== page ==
U.S. gov’t reveals failures in FEMA contracting during hurricane season
SAN JUAN — As Puerto Rico and other U.S. jurisdictions still struggle to recover from the devastating 2017 hurricane season, the U.S. Senate revealed Wednesday that the Federal Emergency Management Agency (FEMA) failed to adequately hire contractors to provide emergency tarps and sheeting.
Per the request of Ranking Member Claire McCaskill, the U.S. Senate Committee on Homeland Security and Governmental Affairs conducted an investigation into FEMA’s hiring process in the aftermath of the multiple hurricanes that impacted Puerto Rico, the U.S. Virgin Islands, Texas and Florida. This led to the discovery that FEMA, which is tasked with ensuring critical goods and services in the wake of a natural disaster, did not adequately use prepositioned contracts and awarded more than $73 million in contracts to two contractors without experience, delaying the provision of essential materials to disaster victims.
FEMA is required by Congress to have readily available taps, sheeting and other essential commodities to distribute in the immediate aftermath of a disaster. However, before the 2017 hurricane season, the federal agency only had three prepositioned contracts for emergency tarps and no contracts for plastic sheeting. It wasn’t until Oct. 6, weeks after Hurricane Maria struck Puerto Rico, that FEMA ordered tarps and sheeting.
In total, FEMA granted 14 post-hurricane awards worth $206.9 million. However, the agency acknowledged there were deficiencies in the process, claiming that “the unprecedented hurricane activity exhausted the delivery capacity” of its prepositioned contractors.
“FEMA plans to reevaluate its pre-positioned contracts for blue tarps to ensure sufficient capacity exists among our pre-positioned contract holders,” the agency informed the Democratic staff of the Committee.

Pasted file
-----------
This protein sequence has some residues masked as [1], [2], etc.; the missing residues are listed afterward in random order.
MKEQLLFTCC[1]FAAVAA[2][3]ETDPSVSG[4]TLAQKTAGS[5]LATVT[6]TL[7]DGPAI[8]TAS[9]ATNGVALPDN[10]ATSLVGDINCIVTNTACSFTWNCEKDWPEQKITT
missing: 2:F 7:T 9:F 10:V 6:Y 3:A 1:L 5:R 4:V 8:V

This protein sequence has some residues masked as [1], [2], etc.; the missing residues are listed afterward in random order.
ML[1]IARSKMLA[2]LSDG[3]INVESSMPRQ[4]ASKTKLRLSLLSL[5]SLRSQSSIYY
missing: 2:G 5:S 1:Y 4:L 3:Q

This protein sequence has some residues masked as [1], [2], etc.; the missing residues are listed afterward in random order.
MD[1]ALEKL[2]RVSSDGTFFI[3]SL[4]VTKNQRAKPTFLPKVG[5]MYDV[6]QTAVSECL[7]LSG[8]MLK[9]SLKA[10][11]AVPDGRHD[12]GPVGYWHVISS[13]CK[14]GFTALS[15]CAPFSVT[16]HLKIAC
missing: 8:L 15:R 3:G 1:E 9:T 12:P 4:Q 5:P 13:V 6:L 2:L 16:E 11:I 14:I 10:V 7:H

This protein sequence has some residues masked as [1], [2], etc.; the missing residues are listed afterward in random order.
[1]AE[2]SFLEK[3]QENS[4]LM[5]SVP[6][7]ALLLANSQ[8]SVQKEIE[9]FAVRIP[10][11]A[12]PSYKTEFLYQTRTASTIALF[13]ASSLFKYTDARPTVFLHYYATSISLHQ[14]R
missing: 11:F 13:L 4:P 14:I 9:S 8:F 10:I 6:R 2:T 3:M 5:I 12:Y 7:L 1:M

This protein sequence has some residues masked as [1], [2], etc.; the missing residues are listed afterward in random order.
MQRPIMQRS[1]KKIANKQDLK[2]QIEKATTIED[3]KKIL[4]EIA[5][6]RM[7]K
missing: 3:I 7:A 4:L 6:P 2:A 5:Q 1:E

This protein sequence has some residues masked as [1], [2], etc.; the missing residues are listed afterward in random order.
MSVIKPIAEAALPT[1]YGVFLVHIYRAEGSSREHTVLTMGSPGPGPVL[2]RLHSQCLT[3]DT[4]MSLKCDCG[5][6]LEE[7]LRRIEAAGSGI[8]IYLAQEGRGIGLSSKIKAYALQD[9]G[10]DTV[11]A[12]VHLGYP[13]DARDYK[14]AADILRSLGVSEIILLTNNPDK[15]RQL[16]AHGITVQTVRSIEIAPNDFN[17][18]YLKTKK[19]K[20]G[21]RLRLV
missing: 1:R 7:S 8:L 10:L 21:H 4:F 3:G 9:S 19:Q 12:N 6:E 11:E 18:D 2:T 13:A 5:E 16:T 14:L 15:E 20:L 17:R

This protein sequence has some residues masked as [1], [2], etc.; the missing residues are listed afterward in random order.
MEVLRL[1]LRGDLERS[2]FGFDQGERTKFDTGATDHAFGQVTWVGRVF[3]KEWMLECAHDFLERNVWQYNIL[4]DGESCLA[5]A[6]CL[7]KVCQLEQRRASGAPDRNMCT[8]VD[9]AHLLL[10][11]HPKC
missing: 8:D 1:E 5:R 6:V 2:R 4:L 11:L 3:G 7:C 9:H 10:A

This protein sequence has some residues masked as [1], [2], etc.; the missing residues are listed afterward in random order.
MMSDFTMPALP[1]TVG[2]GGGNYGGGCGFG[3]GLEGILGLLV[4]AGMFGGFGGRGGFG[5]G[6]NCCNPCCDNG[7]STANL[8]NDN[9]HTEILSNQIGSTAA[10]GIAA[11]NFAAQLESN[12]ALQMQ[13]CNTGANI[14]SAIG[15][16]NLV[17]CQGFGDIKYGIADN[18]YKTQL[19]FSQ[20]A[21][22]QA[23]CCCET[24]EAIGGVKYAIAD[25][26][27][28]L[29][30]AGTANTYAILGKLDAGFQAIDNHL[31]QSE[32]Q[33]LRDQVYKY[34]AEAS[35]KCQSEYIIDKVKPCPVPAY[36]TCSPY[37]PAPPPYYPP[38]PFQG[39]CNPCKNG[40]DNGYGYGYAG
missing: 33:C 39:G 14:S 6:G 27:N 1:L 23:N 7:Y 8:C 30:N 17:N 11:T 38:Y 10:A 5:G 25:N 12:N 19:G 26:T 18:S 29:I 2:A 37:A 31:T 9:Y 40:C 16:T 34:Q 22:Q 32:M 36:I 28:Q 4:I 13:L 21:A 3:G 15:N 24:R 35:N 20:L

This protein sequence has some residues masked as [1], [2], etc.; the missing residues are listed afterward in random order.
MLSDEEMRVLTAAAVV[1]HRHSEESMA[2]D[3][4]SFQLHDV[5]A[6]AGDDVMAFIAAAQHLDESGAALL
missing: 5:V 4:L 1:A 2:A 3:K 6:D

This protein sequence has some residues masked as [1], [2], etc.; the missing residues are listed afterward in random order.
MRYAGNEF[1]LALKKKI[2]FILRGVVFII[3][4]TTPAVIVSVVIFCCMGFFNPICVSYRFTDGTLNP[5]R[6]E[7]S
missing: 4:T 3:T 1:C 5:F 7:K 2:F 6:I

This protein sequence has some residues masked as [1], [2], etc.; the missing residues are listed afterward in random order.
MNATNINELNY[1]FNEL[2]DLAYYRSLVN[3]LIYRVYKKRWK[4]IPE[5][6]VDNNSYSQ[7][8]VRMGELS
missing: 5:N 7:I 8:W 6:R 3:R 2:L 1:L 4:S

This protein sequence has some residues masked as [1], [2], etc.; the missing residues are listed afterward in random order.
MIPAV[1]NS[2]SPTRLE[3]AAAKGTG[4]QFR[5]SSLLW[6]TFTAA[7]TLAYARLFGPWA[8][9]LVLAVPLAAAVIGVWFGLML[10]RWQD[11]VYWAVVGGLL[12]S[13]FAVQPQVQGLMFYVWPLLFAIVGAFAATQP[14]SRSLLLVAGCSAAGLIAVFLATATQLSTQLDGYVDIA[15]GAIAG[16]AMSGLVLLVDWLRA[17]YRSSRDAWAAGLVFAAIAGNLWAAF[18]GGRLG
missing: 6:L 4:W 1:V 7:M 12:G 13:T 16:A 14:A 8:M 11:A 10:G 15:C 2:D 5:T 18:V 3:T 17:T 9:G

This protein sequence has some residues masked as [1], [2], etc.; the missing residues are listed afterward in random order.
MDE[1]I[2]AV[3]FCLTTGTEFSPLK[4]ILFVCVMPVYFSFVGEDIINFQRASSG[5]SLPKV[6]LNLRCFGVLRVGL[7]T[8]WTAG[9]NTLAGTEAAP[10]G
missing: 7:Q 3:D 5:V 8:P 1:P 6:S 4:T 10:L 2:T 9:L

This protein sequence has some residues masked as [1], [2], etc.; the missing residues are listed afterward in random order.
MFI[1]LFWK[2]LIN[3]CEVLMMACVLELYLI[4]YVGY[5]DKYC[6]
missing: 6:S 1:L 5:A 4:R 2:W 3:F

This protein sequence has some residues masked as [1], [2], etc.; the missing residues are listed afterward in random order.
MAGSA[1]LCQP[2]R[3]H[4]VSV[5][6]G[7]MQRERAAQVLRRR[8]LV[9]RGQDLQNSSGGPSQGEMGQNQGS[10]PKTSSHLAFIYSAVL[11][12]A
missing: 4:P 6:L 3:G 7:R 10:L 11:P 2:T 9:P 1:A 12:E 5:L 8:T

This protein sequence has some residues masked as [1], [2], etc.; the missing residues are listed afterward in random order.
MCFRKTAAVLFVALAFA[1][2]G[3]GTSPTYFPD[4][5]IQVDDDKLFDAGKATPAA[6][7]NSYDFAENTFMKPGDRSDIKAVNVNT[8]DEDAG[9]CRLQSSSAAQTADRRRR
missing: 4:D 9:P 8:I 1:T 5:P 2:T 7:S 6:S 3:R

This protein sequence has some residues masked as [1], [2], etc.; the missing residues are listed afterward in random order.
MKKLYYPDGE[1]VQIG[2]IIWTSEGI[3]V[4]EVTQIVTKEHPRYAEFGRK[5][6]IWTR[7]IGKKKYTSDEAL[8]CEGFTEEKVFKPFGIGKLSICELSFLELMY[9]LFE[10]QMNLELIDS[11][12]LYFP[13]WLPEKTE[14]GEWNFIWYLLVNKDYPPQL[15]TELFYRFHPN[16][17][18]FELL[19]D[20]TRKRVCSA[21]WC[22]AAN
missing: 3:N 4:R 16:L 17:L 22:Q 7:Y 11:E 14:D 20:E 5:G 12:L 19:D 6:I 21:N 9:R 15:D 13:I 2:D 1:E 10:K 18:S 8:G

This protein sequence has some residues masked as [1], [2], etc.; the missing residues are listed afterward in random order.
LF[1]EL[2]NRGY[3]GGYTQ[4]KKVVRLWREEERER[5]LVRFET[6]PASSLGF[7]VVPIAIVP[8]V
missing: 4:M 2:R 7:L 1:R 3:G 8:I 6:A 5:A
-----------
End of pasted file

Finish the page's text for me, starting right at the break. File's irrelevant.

One of the aforementioned deficiencies lied in the vetting process for companies Bronze Star LLC and Global Computers and Networks LLC, both hired to provide emergency tarps to hurricane survivors. The contracts for both companies totaled more than $73 million, but neither had any “relevant past performance.” FEMA had not taken adequate steps to determine their capabilities and ultimately canceled their contracts because both companies failed to deliver, the report concluded.
Defending its hiring decisions, FEMA indicated that “in accordance with the [Federal Acquisition Regulations (FAR)], when an officer has no record of relevant past performance or information on past performance is not available, the officer may not be evaluated favorably or unfavorably on past performance.”
Nonetheless, the agency’s vetting process did not meet FAR requirements for evaluating prospective contractors. The regulations establish that before awarding a contract, government entities must determine that the other party is capable of fulfilling contract requirements. In addition, the prospective contractor must provide sufficient information to ensure compliance.
Bronze Star and Global Computers’ contracts in particular also raised red flags due to the fact FEMA provided short timeframes for bidders to respond to the agency’s call. On average, the contract solicitations were open for three days, but five of these were open for less than a day and gave vendors only two hours to respond. This hasty selection process potentially had a negative impact on competition and quality of service.
Many of FEMA’s other contractors had difficulty delivering their products within the agency’s 14-day deadline. As of April 6, only six of FEMA’s eight new contractors for tarp and sheeting had finished their delivery. Master Group USA LLC put a hold on its delivery due to a stop work order. Meanwhile, RCG of North Carolina LLC is expected to do delivery by June 30, nine months after the hurricane made landfall.
In order to avoid another humanitarian crisis in the event of another natural disaster, the committee suggested that “FEMA should consider increasing its use of prepositioned contracts for emergency supplies, ensure that appropriate steps are taken to assess contractor capabilities prior to awarding contracts, and take steps to ensure adequate competition occurs.”
Despite deficiencies in its hiring process, however, FEMA said other factors contributed to the delays in providing essential goods and services to affected communities. Hurricanes Harvey and Irma had exhausted much of the agency’s resources by the time Maria made its passage through the Caribbean.
In addition, FEMA said it had logistical challenges such as a truck and driver shortage, hindering distribution; a shortage of contractors to perform the needed repairs; and difficulties obtaining required authorization from homeowners.